Speaker 1: 00:00 San Diego county officials are now following the lead for the CDC and recommending that all residents vaccinated or not wear masks indoors in public spaces. The new guidance is a reversal of the county's previous message over the last few weeks, which encouraged residents to get vaccinated, but said that facial coverings were optional while the updated guidance stopped short of the kind of full requirement that neighboring LA county has implemented health officials are hoping that increased masking will slow. The alarming rate of speed. The virus has shown in recent weeks. Joining me with more is Dr. Christian. Ramers a specialist in infectious diseases who oversees clinical programs at family health centers of San Diego. Dr. Ramers welcome. Speaker 2: 00:45 Thank you, Jay. Good to be with you. What's your understanding Speaker 1: 00:47 Of why the CDC is making this change? Speaker 2: 00:50 So my understanding from the presentation yesterday that Dr Willinsky made is that there is new evidence that's emerging about the ability of fully vaccinated people, even if they don't get sick to transmit infection. And this may seem like a, like a flip-flop or like whiplash when people hear something new every day, but really they're responding to evolving information, the original numbers that we saw in the clinical trials, again, we're 95% protection from the vaccines, probably a 75% reduction in transmission and nearly a hundred percent protection from serious disease and death. And really the Delta variant has changed that whole calculus. Um, you know, that was, those trials were done last year when we didn't have any Delta around the CDC recommendation about being able to take your masks off. If you're fully vaccinated happened in April and this major Delta outbreak in India didn't really happen until the end of April or may. So we're really operating on new information here. And I think the CDC is worried that if people that even if they're fully vaccinated, don't wear masks, they can still be vectors. And, and in fact, those around them, we know that there's a lot of people who are immunocompromised or who are vulnerable or who may not be vaccinated. And so this is where the masks still have utility Speaker 1: 01:55 Understanding though, of the virus changed with the rise of the Delta. Speaker 2: 01:59 Yes. In fact, there's evidence that the amount of virus that people carry in their nose and mouth when they're sick with COVID, or even if they're asymptomatic is about a thousand times higher with Delta variants. And we're not exactly sure why it might have to do with the mutations, uh, w to do with the variant, but that's been observed. And really that is probably what's driving a lot of the increased transmission that we're seeing. So even if someone has mild illness, they're vaccinated, they're fully protected against getting really severely sick from COVID. They could pass on with these much higher levels of virus. Um, and that's where the masks come in, what to know Speaker 1: 02:30 And about the transmissibility of a Delta variant by people who are fully vaccinated specifically, we know that they, that it's still transmissible, but how transmit, Speaker 2: 02:39 You know, Dr. Willinsky cited some data that has not been published yet. So I'm not really privy to, to what it, what it showed. And I hope that comes out really soon, but I think it was alarming enough. Um, you know, from the CDC, its own data that this recommendation had to change. What Speaker 1: 02:54 Do we know about the effectiveness that masking has in slowing the spread of COVID-19? Speaker 2: 02:59 Yeah, this gets back to the fundamentals of what we know works. Uh, you know, we want to use all the tools at our disposal and not just sort of take one side or the other unmasks versus no mask. I think you're seeing public officials just, you know, rally all hands on deck here. What do we have in front of us to keep us from sliding back where we were last year and definitely for, to keep our businesses open and to keep us from having to do a lockdown again? Well, we have vaccines. We know they're very effective at keeping people healthy and keep them from getting into hospital. We have social distancing and good air ventilation. Those things help as well. And then we have masking and there was a study just put out on the MMWR, the CDC publications, showing that the combination of HEPA filters, good air ventilation plus masking gets you up to sort of 90% levels of protection, you know, kind of what we've used to think of vaccine. So really all of these tools when used together, give us the best effectiveness at preventing disease. Since Speaker 1: 03:47 We know the Delta variant is much more infectious and or much more transmissible, uh, is there a specific type of mask that people should consider? Speaker 2: 03:57 That's a really good question. You know, uh, a lot of the requirements from last year were just for a basic cloth mask, but if people are able to get the type of blown fabric, surgical masks, those probably work a little bit better. And then I know many people that are really trying to get their hands on N 95 masks. We were very worried last year at the beginning of the pandemic that the public would buy all these and really get them out of the hands of healthcare workers who really need them in high risk situations. I would say, you know, for your general, going to the grocery store type of thing, a cloth mask is better than nothing. A surgical mask is probably better than a cloth mask. And then my personal advice, and this is not really guideline driven, but if you're going to be on an airplane or somewhere that's really closed and really high risk, I think trying to get your sent your hands on an N 90 or a N N 95 is probably the right thing to do. Angeles Speaker 1: 04:43 County chose to require masks indoors before receiving the guidance from the CDC, uh, with the uptick of infections here in the last few weeks. What's your take on why San Diego county waited for CDC guidance? Speaker 2: 04:56 Yeah, I mean, I can't speak for the public officials, but I do sympathize with the difficulty of enforcing this type of thing. So we would just love for the public to do what's right to really get us again, we're all in this together. We don't want to slide back into lock downs and closing businesses and all those things. So let's really just all do what's right to decrease the transmission. Um, you know, I think the county does not want to be policing this and does not want to be a, you know, trying to find people that type of thing. They made it a recommendation at this time, following the CDC. Um, and that's really, you know, most public health officers are gonna follow what CDC says, uh, because they have the best eyes on the newest data in terms of making these decisions. Speaker 1: 05:33 The county may not want to have to police this, but, uh, how effective will this new recommendation actually be if only a portion of the population chooses to mask up? Speaker 2: 05:43 Yeah. Jane, of course, any, any intervention as good as it looks on paper, it needs to work in practice. And I would just urge people, you know, wearing a mask is a minor inconvenience, uh, but it's so effective and, and you don't want to be the person that causes these outbreaks. I mean, you know, all of us have parents and probably have friends and family that are vulnerable and just the knowledge that you could be, the one that makes somebody sick and dies. We're seeing stories and anecdotes all over the place of unvaccinated, healthcare workers causing outbreaks and nursing homes and that type of thing. Nobody wants that blood on their hands, so to speak. Um, so I would just encourage people, you know, uh, appeal to their better, their better angels, really to do the right thing. It's not such a hard thing to wear a mask. I wear a mask for eight hours a day. Sometimes it doesn't impede my oxygen levels. It's a minor inconvenience and it is still one of the best tools we have to keep these outbreaks from getting worse and to really get on the other side of this pandemic where we all want to be. Speaker 1: 06:35 Do you think it was inevitable that we were going to see a spike like this, given the county's plateauing rate of vaccination and optional masks? Speaker 2: 06:43 Yes, I did. I think anytime that we've had a reopening any time that restrictions have been loosened a little bit and people mix and, and gather and more, um, uh, closed and cramp settings, there is going to be a spike. I don't think any of us anticipated that the spike would coincide exactly what the time that the Delta variant arrived, arrived in San Diego. And so that's made it a little bit more dramatic than we thought, plus this new information about people that are fully vaccinated, um, able to transmit the disease is kind of a perfect storm. You know, again, I keep saying, I think we're in a better place than we were last year because of the vaccinations in above 60% in San Diego. And there's some hopeful signs in the UK, for example, which has very good vaccination rates that they're starting to get on the other side of this. Speaker 2: 07:23 Uh, you know, we, we, at the, uh, at one hand fear exponential spread where the curve just keeps going up and up and up and up, but we also have some degree of protection from the vaccinations that we already have. Um, so what do we do again, look at our tools on the table. I get more people vaccinated. Those people that were still on the fence, it's still the best way to protect yourself and then try to implement smart policies like, uh, like returning to masks and returning to some of the just distancing policies to keep us safe. Speaker 1: 07:48 I've been speaking with Dr. Christian, Ramers a specialist in infectious diseases who oversees clinical programs at family health centers of San Diego. Dr. Ramers. Thank you very much for joining. Always a pleasure, Jay. Thanks for having me.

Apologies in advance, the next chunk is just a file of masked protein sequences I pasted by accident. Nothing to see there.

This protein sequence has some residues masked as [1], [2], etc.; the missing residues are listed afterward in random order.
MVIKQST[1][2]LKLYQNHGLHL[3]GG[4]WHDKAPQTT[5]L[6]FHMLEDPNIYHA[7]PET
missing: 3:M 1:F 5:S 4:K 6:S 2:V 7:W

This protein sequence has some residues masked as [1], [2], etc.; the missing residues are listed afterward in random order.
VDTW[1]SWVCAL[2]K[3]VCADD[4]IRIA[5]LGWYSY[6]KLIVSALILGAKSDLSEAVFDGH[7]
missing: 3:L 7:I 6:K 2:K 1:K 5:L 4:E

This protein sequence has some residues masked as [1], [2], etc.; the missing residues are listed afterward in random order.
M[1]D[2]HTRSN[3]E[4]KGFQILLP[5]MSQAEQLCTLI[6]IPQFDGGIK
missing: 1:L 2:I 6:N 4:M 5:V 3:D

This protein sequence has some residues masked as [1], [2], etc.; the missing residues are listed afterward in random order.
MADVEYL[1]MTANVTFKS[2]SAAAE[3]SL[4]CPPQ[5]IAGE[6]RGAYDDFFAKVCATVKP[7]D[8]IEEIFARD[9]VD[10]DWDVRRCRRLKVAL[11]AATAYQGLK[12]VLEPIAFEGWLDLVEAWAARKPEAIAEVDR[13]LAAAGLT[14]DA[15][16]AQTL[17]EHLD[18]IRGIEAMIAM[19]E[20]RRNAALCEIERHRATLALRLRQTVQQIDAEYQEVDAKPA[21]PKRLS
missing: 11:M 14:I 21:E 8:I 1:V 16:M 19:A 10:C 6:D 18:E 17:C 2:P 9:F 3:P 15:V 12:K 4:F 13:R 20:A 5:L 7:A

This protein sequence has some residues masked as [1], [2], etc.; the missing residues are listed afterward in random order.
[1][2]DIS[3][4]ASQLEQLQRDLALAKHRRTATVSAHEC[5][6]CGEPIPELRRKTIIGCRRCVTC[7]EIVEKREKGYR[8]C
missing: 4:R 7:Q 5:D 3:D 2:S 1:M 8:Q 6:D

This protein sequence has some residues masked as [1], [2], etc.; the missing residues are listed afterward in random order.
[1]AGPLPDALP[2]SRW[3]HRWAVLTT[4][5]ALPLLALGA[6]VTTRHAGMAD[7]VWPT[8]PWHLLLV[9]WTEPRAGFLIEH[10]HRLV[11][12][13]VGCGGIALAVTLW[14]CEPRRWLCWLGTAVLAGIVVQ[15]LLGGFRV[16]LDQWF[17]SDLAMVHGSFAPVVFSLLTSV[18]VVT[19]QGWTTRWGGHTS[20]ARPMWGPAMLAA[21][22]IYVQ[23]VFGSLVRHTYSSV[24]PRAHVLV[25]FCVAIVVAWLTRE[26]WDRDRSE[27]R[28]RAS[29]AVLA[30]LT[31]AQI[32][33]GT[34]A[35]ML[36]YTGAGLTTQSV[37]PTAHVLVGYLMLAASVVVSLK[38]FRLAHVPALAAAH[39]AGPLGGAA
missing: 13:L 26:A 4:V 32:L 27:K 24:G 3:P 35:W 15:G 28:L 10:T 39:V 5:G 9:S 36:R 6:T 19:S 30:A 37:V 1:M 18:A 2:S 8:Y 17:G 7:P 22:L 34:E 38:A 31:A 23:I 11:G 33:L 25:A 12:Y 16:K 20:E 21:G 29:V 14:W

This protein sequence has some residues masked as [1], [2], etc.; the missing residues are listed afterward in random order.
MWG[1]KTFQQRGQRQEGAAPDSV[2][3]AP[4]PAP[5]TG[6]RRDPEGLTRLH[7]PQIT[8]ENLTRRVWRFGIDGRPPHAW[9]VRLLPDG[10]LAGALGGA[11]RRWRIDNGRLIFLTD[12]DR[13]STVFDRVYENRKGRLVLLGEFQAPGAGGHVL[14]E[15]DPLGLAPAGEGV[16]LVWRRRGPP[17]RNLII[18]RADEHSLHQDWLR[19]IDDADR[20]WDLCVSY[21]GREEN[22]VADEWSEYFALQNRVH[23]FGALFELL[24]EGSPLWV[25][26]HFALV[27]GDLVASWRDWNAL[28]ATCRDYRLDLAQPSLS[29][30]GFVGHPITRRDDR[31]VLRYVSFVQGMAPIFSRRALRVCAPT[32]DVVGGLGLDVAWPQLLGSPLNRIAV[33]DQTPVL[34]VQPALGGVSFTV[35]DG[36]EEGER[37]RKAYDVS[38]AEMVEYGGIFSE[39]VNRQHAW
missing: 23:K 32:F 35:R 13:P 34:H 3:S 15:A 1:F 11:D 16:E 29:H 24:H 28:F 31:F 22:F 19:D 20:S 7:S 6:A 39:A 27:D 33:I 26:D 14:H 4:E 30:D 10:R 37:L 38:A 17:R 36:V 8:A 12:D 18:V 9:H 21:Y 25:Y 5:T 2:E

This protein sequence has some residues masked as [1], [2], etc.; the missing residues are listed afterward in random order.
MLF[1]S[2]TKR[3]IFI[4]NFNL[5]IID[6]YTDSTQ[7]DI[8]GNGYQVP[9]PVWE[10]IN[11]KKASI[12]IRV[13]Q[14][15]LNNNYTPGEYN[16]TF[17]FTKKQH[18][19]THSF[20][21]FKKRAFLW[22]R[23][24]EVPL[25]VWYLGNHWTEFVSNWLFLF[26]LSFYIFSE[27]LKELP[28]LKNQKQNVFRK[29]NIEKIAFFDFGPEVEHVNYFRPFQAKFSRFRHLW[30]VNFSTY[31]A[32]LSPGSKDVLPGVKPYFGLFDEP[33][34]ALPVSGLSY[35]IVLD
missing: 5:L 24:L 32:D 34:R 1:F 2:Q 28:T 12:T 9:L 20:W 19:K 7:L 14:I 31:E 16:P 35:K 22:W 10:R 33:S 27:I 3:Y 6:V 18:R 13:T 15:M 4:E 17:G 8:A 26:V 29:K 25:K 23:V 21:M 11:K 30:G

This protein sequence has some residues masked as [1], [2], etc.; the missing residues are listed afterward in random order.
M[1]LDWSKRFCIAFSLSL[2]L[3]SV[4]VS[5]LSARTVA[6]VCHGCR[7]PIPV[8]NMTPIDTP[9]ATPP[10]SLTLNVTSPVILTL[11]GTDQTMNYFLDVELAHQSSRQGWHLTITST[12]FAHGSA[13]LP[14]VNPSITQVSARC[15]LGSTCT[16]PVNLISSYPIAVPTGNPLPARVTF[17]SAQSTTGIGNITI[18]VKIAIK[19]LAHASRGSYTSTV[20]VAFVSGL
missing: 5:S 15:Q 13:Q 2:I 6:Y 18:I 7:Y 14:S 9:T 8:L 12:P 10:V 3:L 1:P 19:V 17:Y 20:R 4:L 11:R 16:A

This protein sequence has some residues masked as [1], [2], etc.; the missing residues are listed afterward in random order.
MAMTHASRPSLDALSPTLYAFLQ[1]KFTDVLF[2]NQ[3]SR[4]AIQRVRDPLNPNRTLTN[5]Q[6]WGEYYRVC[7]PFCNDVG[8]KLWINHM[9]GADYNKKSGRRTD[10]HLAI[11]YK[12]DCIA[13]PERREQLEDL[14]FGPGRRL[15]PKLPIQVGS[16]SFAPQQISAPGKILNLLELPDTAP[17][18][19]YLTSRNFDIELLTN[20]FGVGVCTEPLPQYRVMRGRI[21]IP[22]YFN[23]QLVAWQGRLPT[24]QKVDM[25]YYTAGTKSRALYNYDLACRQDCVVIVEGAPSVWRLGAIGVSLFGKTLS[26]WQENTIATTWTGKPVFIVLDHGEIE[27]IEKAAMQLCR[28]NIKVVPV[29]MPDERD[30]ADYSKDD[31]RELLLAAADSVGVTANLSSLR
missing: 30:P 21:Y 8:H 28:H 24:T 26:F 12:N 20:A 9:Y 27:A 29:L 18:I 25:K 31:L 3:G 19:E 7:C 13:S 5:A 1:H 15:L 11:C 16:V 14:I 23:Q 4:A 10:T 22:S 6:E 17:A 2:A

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After weeks of insisting that those who are fully vaccinated against coronavirus infection could safely go without face coverings in most situations, public health officials in San Diego County have reversed course, recommending mask-wearing indoors for everyone.